_Hidden in Plain Site

The anonymity of online forums may be a unique source of support, guidance and healing for survivors of sexual abuse.

_Nazanin Andalibi

Andalibi is a doctoral candidate in information studies in the College of Computing & Informatics.

The private and personal nature of sexual assault means that more than half of survivors don’t report the abuse or seek outside help, even when talking about their experiences with others could help them cope.

A new study finds that anonymous online forums may fulfill that unmet need.

In a study of how sexual abuse survivors interact online when they are able to mask their identity, a multi-institutional team led by Drexel doctoral candidate Nazanin Andalibi and advised by the College of Computing & Informatics’ Assistant Professor Andrea Forte found that people are willing to ask for help — both emotional support and information — sometimes for the very first time.

Additionally, men are more likely to disclose that they’ve been victims of sexual abuse if they can post about it without identifying themselves.


People are more comfortable disclosing sexual abuse and seeking help anonymously online.

“We found that people sometimes referred to unmet disclosure-related needs when posting online,” Andalibi says. “Sometimes people have never shared these experiences with anyone before online or off and they feel they need to.”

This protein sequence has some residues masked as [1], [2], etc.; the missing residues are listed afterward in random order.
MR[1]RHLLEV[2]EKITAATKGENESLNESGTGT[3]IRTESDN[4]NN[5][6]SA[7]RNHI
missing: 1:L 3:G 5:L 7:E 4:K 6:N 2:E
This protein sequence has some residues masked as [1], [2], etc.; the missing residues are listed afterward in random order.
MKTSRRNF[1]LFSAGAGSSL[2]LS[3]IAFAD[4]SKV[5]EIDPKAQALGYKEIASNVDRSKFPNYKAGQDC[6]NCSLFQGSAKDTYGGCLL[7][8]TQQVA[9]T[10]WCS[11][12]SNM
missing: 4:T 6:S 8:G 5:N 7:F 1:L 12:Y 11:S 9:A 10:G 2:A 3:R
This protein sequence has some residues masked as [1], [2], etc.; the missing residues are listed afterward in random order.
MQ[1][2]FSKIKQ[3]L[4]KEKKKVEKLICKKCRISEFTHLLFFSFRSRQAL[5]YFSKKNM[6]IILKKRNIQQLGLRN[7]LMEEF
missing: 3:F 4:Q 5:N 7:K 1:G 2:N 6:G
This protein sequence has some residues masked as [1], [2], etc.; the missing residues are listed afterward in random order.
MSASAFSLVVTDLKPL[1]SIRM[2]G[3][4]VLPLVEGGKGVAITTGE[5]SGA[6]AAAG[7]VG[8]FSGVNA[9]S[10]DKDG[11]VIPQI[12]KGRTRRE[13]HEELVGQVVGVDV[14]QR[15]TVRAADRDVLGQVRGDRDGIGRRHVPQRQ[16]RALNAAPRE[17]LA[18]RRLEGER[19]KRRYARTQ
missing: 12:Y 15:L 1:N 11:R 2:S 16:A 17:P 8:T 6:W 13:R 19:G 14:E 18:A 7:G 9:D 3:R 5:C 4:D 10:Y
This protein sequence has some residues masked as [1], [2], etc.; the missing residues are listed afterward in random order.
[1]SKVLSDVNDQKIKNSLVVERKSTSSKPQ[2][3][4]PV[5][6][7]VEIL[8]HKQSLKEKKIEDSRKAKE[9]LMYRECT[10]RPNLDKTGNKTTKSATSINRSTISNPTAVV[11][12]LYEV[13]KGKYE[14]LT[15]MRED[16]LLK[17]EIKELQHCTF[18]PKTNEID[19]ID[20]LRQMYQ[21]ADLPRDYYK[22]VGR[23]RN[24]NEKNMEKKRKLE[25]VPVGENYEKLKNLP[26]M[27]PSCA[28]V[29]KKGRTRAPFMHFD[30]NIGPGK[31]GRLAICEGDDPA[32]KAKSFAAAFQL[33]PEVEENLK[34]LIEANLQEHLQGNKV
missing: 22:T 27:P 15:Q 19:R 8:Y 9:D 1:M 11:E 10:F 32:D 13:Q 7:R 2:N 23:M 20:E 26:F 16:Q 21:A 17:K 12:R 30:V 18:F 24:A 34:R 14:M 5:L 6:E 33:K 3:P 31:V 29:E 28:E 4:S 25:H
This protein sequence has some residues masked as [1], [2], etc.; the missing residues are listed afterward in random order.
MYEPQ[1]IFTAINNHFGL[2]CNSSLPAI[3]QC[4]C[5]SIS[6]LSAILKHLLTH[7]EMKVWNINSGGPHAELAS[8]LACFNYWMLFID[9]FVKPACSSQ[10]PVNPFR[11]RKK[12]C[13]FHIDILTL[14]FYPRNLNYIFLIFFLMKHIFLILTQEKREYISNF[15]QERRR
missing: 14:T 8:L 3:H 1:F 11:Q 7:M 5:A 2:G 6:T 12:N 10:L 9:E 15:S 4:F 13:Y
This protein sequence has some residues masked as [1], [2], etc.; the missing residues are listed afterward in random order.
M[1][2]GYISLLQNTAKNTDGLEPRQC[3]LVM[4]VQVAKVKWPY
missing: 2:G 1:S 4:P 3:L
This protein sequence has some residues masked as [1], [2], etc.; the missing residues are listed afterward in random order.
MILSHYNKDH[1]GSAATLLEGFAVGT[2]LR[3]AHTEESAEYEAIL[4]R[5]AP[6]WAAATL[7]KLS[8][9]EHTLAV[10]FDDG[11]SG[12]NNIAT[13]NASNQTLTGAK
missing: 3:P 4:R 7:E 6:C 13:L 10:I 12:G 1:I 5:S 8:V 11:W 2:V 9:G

The team looked at publicly available posts on the social networking/news website Reddit in three abuse-related forums, called subreddits. The messages were posted over the course of 10 months in 2014.

“This suggests the potential of designing new kinds of provisions that subreddit moderators could use to identify potential support-seeking and sensitive disclosures by throwaway accounts, so they can direct timely help and support,” the authors wrote.

The paper was published in the Proceedings of the 33rd Annual Association for Computing Machinery’s Conference on Human Factors in Computing Systems.